My friend Hannah gives the best hugs. They sum up exactly what it means to feel the comraderie of women. She puts herself out there, arms open wide, sending out her love without expecting anything in return. And if you return that hug... seriously it's magic. And no, I won't be leaving Jeremy for Hannah.
When my parents would come to visit me at Boarding School or University, I was never wearing my own clothes. Cause girls share. It's a mystery that my dad still talks about and something my mom doesn't even consider. Because when I'm visiting my mom, chances are that I'm wearing her new ski jacket and she has on my new Lululemons.
What I'm trying to get at here is that there is a kinship among women that I don't expect boys to understand, just as there is bonding among males that I never will.
Yesterday, I had the pleasure of coaching at Joyride 150s Second Annual Women's Weekend. Charlotte and I led sessions on the XC Track to women of all abilities. When girls learn without boys, something different happens. I'm not sure what it is, but there's more love, more trying, more learning. High fives are replaced with squeals, okay there are still high fives, but no one is trying to hide the fact that what they are trying to do is making them scared. Knowing that the woman beside you is just as scared as you are somehow validates trying the skill in the first place, it turns fear to focus and determination and gives extra motivation if she gets it before you do. Because, while there is love, there is competition too.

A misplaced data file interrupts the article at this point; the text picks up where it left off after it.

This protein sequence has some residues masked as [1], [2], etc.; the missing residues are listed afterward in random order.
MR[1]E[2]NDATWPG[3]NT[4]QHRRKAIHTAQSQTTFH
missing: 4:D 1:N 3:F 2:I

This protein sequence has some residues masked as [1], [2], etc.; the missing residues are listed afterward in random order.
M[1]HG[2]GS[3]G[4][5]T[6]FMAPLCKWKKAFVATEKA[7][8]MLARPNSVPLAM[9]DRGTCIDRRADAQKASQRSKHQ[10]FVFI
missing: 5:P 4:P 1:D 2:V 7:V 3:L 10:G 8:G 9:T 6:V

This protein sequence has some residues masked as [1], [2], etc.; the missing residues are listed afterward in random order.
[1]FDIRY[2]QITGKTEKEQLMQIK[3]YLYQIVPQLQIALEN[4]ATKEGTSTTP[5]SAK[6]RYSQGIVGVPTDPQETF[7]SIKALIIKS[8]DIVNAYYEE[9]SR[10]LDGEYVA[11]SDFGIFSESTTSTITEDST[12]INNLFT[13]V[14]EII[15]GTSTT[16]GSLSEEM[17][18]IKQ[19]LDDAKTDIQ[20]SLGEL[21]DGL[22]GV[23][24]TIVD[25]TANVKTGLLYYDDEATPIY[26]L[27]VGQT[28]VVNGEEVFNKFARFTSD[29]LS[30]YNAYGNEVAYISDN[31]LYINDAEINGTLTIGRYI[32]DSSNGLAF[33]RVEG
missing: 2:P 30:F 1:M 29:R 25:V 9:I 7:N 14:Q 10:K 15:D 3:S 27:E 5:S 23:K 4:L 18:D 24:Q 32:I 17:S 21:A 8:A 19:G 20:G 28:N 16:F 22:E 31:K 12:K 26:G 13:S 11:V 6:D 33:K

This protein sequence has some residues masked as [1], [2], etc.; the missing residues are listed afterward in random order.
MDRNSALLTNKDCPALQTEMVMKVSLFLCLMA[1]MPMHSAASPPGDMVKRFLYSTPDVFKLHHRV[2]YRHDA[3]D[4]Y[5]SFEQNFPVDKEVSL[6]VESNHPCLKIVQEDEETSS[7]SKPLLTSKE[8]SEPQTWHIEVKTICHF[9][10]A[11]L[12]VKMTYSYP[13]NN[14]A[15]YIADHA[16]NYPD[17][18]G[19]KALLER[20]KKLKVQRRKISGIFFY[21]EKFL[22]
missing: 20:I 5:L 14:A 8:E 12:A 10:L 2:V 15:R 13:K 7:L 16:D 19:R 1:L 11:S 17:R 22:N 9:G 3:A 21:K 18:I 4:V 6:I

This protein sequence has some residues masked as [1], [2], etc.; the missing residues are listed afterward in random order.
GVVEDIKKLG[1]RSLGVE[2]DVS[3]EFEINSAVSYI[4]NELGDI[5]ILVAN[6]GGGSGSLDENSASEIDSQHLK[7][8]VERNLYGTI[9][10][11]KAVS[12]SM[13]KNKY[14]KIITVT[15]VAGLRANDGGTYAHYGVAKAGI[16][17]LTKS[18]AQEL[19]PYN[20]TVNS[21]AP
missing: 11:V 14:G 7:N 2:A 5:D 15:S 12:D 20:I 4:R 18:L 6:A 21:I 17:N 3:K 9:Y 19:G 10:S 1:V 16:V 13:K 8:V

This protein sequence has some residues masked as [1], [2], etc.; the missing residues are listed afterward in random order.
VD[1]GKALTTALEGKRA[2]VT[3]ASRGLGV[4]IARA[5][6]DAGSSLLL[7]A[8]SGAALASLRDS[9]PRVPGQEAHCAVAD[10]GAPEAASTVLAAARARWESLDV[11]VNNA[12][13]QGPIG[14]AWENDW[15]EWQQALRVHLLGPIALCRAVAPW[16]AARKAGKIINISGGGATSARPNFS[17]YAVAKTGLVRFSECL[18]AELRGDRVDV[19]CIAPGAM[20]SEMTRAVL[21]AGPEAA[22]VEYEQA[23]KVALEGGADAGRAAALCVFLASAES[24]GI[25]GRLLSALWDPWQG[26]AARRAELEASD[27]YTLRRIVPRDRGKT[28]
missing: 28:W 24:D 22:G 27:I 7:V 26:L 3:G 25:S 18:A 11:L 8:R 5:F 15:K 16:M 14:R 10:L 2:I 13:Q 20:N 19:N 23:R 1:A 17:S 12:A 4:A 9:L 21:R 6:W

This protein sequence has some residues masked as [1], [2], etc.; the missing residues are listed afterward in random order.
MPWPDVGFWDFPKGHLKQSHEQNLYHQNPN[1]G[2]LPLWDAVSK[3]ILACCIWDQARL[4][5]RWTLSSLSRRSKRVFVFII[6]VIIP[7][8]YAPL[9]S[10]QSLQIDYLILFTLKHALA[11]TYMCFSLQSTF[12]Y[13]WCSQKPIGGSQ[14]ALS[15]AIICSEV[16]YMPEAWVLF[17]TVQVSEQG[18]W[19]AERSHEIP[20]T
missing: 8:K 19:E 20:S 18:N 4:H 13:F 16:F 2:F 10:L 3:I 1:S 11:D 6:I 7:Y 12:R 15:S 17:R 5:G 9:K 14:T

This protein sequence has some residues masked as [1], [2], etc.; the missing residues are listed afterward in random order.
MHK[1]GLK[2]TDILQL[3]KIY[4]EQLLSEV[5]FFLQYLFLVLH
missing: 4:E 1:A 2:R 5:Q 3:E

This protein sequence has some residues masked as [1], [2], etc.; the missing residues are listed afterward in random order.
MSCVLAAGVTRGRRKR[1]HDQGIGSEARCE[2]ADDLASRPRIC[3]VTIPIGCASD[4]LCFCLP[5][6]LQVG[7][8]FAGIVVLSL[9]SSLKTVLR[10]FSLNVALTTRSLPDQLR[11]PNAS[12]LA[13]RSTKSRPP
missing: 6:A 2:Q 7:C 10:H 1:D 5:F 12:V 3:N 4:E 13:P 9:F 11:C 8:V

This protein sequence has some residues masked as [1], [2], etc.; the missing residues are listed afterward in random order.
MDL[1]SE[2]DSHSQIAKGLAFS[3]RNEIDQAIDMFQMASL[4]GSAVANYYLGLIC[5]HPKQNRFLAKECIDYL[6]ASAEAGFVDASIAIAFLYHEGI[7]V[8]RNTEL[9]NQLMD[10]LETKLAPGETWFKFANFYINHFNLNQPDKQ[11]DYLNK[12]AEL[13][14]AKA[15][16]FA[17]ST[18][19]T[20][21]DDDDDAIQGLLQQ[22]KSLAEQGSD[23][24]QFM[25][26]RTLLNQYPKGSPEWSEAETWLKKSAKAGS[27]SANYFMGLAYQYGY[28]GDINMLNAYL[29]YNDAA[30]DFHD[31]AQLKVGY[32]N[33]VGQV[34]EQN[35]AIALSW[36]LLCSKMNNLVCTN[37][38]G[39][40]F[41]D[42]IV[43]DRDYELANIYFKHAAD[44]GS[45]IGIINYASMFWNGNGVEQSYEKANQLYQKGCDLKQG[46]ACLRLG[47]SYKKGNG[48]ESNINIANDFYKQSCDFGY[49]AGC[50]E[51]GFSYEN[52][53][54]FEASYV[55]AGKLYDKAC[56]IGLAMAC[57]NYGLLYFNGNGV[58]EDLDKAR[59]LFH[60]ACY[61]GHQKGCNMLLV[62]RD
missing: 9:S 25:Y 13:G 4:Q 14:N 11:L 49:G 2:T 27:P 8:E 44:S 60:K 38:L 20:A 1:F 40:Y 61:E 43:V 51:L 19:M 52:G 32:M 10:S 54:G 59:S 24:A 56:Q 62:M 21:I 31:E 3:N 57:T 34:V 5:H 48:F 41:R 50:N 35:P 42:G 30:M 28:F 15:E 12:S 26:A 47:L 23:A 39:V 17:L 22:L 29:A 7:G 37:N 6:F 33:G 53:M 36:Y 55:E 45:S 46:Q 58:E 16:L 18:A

At noon, the park flooded with the general public and returned to its male dominated status. And I realized at that moment, that as a beginner how intimidating that atmosphere would be. So a huge thanks to JoyRide for closing their doors this weekend to boys and opening up the sport to a few new gals!